Washington's new archbishop, Theodore McCarrick, installed

Roman Catholic leader is expected to stress vocations to priesthood

January 04, 2001|By John Rivera | John Rivera,SUN STAFF

WASHINGTON - In a ritual nearly as old as Christianity, Archbishop Theodore E. McCarrick entered the Cathedral of St. Matthew last night and was formally seated in his cathedra, the chair symbolic of his religious authority over the Roman Catholic Archdiocese of Washington.

McCarrick, an authority on international affairs who serves on the U.S. Commission for International Religious Freedom, was installed last night as the fourth archbishop of Washington during an evening prayer service attended by hundreds of well-wishers, many of them the priests who will answer to him.

A Mass of Installation will be celebrated this afternoon at the National Shrine of the Immaculate Conception in Washington.

The former Archbishop of Newark, N.J., McCarrick, 70, is taking over a high-profile archdiocese that includes parishes in suburban and southern Maryland. He succeeds Cardinal James A. Hickey, 80, whose resignation was accepted by Pope John Paul II in November.

"Dear brothers, I have looked forward to this day so much," McCarrick said in his first official remarks to the priests. "It has been with an eagerness to get started in serving you, in working with you, in coming to love you as brother and father and friend - indeed, as beginning a new family."

Last night's evening prayer service was part of the Liturgy of the Hours, a series of prayers that is recited daily by the church's priests, nuns and brothers. As the service began, the doors of the cathedral - the grand red-brick church where the funeral Mass of President John F. Kennedy was celebrated - were opened to a fanfare of trumpets, and McCarrick stepped inside.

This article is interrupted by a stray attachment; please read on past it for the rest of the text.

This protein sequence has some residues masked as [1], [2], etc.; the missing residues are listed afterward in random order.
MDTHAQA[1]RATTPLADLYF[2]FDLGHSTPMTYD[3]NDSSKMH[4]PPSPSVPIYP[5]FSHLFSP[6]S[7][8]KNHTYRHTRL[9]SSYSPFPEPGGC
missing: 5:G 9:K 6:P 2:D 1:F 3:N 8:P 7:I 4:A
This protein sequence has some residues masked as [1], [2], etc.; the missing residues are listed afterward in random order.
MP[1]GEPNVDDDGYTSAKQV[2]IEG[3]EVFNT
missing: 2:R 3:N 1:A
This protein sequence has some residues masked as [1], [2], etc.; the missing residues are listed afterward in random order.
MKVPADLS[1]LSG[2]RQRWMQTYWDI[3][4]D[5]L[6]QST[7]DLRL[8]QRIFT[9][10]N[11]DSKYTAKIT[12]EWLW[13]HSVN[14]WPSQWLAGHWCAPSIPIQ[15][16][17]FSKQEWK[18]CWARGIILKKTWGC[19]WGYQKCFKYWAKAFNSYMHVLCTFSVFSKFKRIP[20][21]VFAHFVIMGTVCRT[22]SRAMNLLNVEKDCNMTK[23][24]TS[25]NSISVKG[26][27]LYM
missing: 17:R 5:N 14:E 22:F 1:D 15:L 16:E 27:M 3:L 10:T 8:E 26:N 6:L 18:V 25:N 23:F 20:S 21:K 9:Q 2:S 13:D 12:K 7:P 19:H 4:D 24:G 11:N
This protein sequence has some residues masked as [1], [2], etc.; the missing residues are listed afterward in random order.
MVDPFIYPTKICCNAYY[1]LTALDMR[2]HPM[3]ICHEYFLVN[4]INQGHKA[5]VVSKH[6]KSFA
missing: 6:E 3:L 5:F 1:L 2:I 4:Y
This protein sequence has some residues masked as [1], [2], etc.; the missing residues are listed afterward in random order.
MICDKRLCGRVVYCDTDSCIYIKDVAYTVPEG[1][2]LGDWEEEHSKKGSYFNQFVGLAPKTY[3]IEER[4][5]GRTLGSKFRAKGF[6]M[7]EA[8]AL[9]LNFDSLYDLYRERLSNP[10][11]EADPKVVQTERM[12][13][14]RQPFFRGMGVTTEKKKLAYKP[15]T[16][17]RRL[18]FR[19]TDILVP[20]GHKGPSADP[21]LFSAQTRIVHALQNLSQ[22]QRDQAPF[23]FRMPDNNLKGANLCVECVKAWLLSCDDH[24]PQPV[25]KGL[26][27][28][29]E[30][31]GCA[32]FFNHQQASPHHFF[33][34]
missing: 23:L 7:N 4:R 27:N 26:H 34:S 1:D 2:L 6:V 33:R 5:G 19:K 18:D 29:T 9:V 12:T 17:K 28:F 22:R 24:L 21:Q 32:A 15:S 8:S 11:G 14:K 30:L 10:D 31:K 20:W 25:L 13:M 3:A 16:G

After the congregation recited several psalms, the biblical hymns of praise to God, the Vatican mandate appointing McCarrick to his new position was read aloud and examined by local church officials to determine its authenticity.

Now formally installed, McCarrick said he had "no illusions" about the loftiness of his new position.

"The day of the announcement, as I was starting home to Newark, I was standing in the airport as a man reading a newspaper very close by looked up and saw me," McCarrick said. "He exclaimed, `What good news!' Somewhat flattered and delighted that he had recognized me, I said `Thank you.' His face became somewhat quizzical and after a pause he smiled and said, `I mean about the great pandas. They're coming to our zoo, you know.'"

McCarrick, a native of New York, had served as archbishop of Newark since 1986. During his tenure, he ordained more priests than any other bishop in the United States, and is expected to make vocations to the priesthood a priority in Washington.

Shortly after his appointment was announced, he told the Associated Press that he would encourage Catholic families to "be open" to having their sons become priests.

"Oftentimes, you get wonderful Catholic families who say, `Oh, yeah, we do need priests very badly, but not my son,'" he said.

McCarrick attended Fordham University in the Bronx, N.Y., before he entered St. Joseph's Seminary in Yonkers, N.Y., which trains priests for the Archdiocese of New York. He was ordained by Cardinal Francis Spellman in 1958.

He earned a master's degree in history from St. Joseph's and a second master's degree and a doctorate in sociology from the Catholic University of America.

McCarrick's first assignment as a priest was as an assistant chaplain at Catholic University, where he later served as a director of development. In 1965, he was named president of the Catholic University of Puerto Rico in Ponce, where he served four years, until he was recalled to New York by Cardinal Terence Cooke, who appointed him associate secretary for education. He was Cooke's personal secretary from 1971 to 1977.

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